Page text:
Local Restaurant Meal: $20-30
Pub Grub: $10-20
Public Transport Pass: $16
Pint of Beer: $7-10
Tower of London: $28
Tips & Advice for Visiting London
Here I’ll list some of the local insider tips that I believe will help you have a hassle-free time in the city.
Where to Exchange Currency in London
The unit of currency in the UK is the English Pound. We recommend travelling with some cash in your pocket; however, if you prefer not to carry large sums, there are several ways to exchange money in London. Though naturally, some are more cost-effective than others.
ATMs (locally known as cash machines or cash points) are readily available throughout the capital; however, some may charge for using them. For the best deals and exchange rates, look out for the main high street banks such as HSBC, Halifax, Lloyds, and Barclays.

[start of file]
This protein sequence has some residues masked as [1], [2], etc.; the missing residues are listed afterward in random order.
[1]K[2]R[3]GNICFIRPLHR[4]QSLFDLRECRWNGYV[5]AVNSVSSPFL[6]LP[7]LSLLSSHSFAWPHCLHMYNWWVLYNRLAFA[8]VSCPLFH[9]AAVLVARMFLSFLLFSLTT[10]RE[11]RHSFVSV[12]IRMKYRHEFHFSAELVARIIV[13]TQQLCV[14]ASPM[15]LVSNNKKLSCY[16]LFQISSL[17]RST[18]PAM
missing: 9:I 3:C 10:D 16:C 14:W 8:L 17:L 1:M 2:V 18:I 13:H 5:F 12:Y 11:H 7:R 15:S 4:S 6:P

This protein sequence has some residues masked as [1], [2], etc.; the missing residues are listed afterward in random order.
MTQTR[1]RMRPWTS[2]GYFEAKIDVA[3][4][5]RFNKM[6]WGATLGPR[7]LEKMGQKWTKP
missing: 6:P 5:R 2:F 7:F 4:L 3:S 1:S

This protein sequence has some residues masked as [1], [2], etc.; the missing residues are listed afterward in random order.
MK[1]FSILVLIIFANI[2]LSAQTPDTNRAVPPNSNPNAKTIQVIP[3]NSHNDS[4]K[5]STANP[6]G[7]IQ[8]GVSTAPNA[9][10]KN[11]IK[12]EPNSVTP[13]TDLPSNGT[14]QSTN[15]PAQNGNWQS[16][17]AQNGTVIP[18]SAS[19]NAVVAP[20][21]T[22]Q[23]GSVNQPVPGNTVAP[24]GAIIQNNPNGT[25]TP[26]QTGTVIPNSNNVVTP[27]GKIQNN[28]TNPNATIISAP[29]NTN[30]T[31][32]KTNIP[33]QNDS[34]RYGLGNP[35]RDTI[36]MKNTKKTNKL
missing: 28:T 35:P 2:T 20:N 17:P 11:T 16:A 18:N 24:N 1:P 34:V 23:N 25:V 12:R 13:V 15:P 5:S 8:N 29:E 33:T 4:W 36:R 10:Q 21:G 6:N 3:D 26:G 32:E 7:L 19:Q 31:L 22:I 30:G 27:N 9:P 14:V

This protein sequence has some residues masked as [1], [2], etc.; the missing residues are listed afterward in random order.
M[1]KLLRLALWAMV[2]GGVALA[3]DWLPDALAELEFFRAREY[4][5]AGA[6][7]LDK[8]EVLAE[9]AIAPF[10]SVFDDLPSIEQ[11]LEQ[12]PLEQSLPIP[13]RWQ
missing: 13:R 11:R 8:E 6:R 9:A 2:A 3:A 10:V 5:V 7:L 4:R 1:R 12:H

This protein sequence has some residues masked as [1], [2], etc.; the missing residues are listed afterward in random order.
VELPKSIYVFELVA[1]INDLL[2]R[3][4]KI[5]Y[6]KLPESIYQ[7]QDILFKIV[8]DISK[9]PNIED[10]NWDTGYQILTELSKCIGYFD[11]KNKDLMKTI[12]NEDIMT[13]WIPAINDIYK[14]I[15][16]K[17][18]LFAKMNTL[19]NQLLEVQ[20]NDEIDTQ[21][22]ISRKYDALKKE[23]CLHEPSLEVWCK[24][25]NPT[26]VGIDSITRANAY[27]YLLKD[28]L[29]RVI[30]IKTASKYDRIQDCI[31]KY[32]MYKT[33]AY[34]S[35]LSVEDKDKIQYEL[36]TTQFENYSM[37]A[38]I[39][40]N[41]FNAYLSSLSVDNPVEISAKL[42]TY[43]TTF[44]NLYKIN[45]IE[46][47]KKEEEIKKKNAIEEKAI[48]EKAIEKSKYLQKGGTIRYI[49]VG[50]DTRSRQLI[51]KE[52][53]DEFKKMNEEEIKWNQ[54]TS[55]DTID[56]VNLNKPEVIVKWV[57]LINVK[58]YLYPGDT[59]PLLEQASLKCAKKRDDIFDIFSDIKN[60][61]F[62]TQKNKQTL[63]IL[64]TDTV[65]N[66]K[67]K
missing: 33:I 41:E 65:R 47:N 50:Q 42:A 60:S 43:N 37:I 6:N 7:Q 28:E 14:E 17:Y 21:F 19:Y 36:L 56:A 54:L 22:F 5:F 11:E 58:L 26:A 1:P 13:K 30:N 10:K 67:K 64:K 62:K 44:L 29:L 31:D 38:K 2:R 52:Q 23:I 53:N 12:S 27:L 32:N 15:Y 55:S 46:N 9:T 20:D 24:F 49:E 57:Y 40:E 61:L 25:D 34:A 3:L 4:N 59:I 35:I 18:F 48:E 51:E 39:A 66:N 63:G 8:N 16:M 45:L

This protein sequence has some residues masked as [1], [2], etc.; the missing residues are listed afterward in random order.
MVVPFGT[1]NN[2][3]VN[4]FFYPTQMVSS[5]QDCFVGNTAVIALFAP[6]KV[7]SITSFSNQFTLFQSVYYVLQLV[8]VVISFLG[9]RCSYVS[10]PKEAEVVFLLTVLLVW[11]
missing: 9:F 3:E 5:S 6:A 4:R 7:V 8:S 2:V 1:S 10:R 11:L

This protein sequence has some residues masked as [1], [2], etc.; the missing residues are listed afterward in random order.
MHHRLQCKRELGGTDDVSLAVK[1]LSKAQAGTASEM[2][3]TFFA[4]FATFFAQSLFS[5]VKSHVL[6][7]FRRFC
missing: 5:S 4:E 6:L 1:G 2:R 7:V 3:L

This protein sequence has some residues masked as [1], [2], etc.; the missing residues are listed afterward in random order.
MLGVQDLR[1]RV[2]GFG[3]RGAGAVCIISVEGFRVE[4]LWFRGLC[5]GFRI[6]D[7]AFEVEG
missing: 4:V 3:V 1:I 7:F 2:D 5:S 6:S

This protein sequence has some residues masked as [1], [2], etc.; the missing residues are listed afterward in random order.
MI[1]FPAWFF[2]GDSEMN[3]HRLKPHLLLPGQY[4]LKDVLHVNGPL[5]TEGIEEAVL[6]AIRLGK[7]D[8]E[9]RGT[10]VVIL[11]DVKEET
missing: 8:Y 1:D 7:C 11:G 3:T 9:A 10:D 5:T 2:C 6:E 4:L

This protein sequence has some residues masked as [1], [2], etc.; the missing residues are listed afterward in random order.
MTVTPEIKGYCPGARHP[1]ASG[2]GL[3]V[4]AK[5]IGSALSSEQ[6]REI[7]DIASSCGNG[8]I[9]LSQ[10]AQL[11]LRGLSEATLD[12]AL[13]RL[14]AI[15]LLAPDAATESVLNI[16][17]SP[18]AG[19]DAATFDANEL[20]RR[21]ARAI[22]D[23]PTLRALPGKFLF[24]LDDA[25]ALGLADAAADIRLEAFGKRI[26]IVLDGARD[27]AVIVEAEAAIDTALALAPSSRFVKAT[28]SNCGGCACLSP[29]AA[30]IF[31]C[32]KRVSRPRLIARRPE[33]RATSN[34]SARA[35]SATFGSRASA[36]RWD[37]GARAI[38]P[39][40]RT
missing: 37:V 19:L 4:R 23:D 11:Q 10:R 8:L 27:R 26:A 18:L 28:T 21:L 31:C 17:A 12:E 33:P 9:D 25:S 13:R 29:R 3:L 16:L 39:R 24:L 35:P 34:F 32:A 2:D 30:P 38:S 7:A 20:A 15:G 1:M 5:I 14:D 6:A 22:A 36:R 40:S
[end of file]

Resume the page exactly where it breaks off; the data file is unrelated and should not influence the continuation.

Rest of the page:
Another money-saving tip is to carry a currency card such as Easy Fx rather than withdrawing money using your debit or credit cards. This way, you can make purchases, withdraw cash and make transfers, all with no international fees.
Getting to London
Air – London is a thriving international hub, therefore no matter where you are flying from, there is likely to be a direct flight. (If you’re coming from afar, you’ll want to know how to survive a long flight!)
London City is the most convenient airport for Central London; however, it’s small, and flights are usually expensive. Heathrow is the leading London Airport, so your best bet is to fly into there. Non-stop trains run to Paddington every 15 minutes from Heathrow, so it should be straightforward enough to reach your final destination.